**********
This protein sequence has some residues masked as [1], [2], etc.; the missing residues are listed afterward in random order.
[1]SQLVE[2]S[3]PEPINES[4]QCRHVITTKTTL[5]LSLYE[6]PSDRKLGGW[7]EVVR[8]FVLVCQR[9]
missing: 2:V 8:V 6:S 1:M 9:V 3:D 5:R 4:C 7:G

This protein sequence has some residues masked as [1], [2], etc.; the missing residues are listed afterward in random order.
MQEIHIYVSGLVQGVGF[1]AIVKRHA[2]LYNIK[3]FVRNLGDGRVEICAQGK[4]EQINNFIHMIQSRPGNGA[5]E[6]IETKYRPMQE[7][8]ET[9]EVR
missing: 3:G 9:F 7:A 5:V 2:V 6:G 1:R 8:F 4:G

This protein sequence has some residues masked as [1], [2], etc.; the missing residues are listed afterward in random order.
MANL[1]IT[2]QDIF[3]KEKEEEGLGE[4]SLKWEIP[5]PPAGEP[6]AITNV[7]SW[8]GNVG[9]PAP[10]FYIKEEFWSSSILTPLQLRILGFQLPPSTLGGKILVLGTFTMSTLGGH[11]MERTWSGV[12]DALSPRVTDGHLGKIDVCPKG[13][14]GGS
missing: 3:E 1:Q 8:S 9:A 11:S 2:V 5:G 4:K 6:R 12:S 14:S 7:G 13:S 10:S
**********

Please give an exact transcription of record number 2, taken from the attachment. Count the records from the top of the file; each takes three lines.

This protein sequence has some residues masked as [1], [2], etc.; the missing residues are listed afterward in random order.
MQEIHIYVSGLVQGVGF[1]AIVKRHA[2]LYNIK[3]FVRNLGDGRVEICAQGK[4]EQINNFIHMIQSRPGNGA[5]E[6]IETKYRPMQE[7][8]ET[9]EVR
missing: 3:G 9:F 7:A 5:V 2:V 6:G 1:R 8:F 4:G